Coat them with Eastwood Anti-Corrosion aerosol product. I've use the product on components prone to rusting and it seems to stay in place for years. I used the product on the bare metal CV joints shortly after I purchased the vehicle and it's still there. You can remove this product with mineral spirits or brake cleaner. It goes on thin and then congeals to a wax like coating that seems to be durable. It goes on son thin it will penetrate small clearances and make an effective seal. I like the amber color as you don't have to shake the can.
 

wtd

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Jun 25, 2002
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3,200
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southwest Mo.
I had to replace both calipers recently on my 98 K3500 chevy truck because the bleeder valves broke off. This time I put some synthetic caliper grease around the threads to see if that will keep the water off of the threads. The problem with these calipers is that the bleeder valves sit down inside a little bowl on the caliper so any water that gets up there would sit inside of the bowl. I plan on checking periodically to see if the grease stays put.
 

buck91

Thread starter
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Apr 17, 2012
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West Michigan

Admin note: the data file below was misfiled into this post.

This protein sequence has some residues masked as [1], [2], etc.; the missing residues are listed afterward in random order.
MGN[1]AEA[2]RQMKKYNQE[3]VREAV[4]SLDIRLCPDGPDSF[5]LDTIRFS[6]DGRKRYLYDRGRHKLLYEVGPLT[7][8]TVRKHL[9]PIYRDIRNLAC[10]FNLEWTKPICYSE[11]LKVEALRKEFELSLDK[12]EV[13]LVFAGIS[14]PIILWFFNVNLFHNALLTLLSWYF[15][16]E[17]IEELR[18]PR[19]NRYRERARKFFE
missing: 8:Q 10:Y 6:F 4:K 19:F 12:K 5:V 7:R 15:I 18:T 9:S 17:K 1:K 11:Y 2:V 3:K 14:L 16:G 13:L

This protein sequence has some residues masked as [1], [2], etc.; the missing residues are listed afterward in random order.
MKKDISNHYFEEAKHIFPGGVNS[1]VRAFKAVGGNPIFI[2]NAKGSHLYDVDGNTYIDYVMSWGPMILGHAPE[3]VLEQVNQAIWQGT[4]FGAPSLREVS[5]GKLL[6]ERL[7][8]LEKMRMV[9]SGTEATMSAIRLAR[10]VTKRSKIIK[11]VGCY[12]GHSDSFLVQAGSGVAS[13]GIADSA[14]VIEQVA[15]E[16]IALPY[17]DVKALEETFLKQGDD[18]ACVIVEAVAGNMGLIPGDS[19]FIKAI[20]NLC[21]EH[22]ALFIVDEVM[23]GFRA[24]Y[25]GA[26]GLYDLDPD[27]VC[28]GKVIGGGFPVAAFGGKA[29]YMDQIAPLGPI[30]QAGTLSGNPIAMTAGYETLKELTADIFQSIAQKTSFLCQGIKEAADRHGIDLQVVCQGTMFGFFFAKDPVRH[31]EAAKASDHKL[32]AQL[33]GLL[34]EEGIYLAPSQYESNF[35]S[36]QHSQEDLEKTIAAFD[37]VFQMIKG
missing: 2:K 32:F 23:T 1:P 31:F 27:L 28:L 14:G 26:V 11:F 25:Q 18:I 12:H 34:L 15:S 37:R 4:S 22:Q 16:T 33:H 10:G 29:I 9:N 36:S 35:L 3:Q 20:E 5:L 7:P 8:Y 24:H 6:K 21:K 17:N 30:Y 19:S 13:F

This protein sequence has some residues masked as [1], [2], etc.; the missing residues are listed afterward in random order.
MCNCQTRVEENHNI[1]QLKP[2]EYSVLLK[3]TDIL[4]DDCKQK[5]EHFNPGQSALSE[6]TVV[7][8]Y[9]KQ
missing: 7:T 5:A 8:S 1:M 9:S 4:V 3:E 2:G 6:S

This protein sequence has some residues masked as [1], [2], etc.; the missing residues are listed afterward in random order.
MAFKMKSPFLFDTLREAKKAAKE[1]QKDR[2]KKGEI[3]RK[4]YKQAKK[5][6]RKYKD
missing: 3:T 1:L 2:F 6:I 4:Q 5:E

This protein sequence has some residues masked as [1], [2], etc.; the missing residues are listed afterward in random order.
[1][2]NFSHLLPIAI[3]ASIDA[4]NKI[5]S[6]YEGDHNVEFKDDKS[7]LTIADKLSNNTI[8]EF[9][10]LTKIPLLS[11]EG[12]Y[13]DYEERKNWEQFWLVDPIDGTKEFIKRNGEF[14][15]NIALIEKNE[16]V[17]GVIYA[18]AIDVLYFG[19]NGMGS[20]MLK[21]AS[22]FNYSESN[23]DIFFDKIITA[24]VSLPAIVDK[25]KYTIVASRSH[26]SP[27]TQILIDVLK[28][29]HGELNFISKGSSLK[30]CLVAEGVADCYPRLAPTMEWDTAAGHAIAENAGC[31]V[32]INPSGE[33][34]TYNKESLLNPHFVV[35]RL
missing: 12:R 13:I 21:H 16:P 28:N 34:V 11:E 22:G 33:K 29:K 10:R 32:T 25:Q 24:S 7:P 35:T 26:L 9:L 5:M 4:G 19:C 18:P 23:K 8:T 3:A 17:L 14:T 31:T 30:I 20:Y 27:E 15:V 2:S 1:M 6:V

Well, lets bring this back to the top and see if there are any new ideas. Seems like the winners so far are:

1. Never Seize, copper or graphite anti seize
2. Silicone Grease
3. other Brake grease, non-silicone

I'm curious about these stainless steel bleeders. Given that most calipers are cast iron I'm not sure how much they would help. Maybe some- but then if they are too soft or brittle it might be like two steps forward and one step back.
 
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Apr 25, 2017
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Ohio
I'm curious about these stainless steel bleeders. Given that most calipers are cast iron
Stainless with cast iron is better than carbon steel with cast iron 🤷‍♂️ In the 1st case, only one piece will rust while in the 2nd, both will (can).
 
Joined
Apr 1, 2020
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Pacific Northwest
I don't usually put anything on, not living in the rust belt.

I would expect the best way to keep them free is to give all your cars an annual brake bleed and give them a shot of your favorite panther pee while you're at it.
 
Joined
Oct 28, 2014
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On the road Midwest
Well, lets bring this back to the top and see if there are any new ideas. Seems like the winners so far are:

1. Never Seize, copper or graphite anti seize
2. Silicone Grease
3. other Brake grease, non-silicone

I'm curious about these stainless steel bleeders. Given that most calipers are cast iron I'm not sure how much they would help. Maybe some- but then if they are too soft or brittle it might be like two steps forward and one step back.
Stainless steel speed bleeders are definitely the way to go. They WON'T rust. Some people may balk at $15 or so per pair, but I've never heard of anyone who has them crying about them; they're so wonderful (one man bleeding) I'm pretty sure they're patented. http://www.speedbleeder.com/size.htm